Ismael Chamu is a Berkeley antifa activist who was charged with vandalism last July for allegedly spray painting people’s cars and fences with “F— White People,” “F— the police,” “F— frat Boys,” “Kill Cops”, “Kill Yuppies,” “Eat the Rich,” “Class War”, etc. This story is especially important to us because our reporting was instrumental in these charges.
Here is a refresher for those of you not familiar with Ismael Chamu:
On June 27th, 2017 Ismael was arrested with a knife in the same location and on the same night that 30 instances of slashed tires and graffiti occurred. After spending 39 hours in police custody he was released without charge where he immediately claimed that his arrest was the result of “racial profiling”. This was followed by an outcry of public support for Ismael and condemnation of the Berkeley Police Department. The ACUS Senate and even Berkeley Mayor, Jesse Arreguín, publicly condemned Ismael’s “unlawful detainment”.
Who is Ismael Chamu? Well, let’s let him tell you in his own words. The following is from a blog that he published on April 4th, 2017 shortly before he was arrested:
That’s right, before he was arrested in relation to 30 instances of anti-gentrification vandalism he published a blog (he deleted this post but fortunately we were able to archive it first) advocating for anti-gentrification vandalism. In that same blog he also refers to gentrification as a “disease” and praises the violent tactics of Antifa:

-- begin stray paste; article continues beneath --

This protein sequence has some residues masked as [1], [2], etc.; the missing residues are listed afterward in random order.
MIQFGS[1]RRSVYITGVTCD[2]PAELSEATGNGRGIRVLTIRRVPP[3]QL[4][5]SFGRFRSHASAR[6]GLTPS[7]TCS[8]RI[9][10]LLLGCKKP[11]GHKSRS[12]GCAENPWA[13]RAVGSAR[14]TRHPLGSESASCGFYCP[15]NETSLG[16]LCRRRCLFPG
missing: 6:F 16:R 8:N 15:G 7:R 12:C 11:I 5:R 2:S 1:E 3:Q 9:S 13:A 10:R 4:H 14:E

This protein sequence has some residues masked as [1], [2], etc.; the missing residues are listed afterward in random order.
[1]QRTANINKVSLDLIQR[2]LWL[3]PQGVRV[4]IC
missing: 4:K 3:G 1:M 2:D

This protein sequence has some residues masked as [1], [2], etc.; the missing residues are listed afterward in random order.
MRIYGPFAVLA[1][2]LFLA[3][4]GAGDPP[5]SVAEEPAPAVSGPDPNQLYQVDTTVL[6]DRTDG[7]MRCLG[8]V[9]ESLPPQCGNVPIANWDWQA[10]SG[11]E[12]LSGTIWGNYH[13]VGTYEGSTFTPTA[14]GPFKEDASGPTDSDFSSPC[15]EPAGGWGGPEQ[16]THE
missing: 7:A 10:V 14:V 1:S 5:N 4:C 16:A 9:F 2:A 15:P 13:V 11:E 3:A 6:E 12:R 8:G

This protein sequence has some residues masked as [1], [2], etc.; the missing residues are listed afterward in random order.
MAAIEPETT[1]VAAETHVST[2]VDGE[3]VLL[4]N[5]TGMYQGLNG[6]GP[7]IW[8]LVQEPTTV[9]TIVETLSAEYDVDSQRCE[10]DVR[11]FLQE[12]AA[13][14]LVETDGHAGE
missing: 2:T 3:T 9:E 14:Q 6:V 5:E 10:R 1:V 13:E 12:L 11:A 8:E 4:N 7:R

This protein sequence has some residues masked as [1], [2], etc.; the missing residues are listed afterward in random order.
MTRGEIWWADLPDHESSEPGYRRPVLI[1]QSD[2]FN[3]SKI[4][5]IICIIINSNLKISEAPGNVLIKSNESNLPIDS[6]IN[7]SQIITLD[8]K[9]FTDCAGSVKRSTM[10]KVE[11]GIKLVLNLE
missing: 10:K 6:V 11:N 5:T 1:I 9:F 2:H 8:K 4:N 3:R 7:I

If this weren’t enough, he has also published several inflammatory anti-white posts on his Facebook page, which has since been deleted entirely. But not to worry, we archived those as well:
After we originally published the above information about his blog and public calls for criminal activity, we contacted the Berkeley Police Department and encouraged our readers to do the same. Shortly after he was arrested and charged for these crimes.
So why are we talking about him again? Well, the Los Angeles Times just ran a piece titled “He attends elite UC Berkeley but lives in a trailer with no heat or sewer hookups. Soon, he’ll be scrambling to find new shelter“. In this article, Chamu is portrayed as a victim of the system because his financial aid does not fully cover the cost of his housing. In the original version of the article there was no mention of his affiliation with the domestic extremist group, antifa, and nothing about his recent arrests prompting multiple twitter users to point out that this information was omitted:
The article was later updated with the following editors note:
4:05 p.m.: This article has been updated to include details of Ismael’s arrest last year on vandalism charges. He has pleaded not guilty and has not been convicted.
So what did members of the media have to say about Ismael?
Here Jose Del Real, a correspondent for the New York Times, calls him a “remarkable young man”:
And here, Melanie Mason, a reporter for the LA Times praises Chamu:
It is unlikely that either of these journalists knew about Chamu’s arrests or affiliation with domestic extremist groups when they made these tweets but this is an important lesson on the role our media plays in shaping societal narratives. Would the author of the LA Times article have even made the update if people familiar with Ismael had not contacted her? Not likely. And that is troubling.
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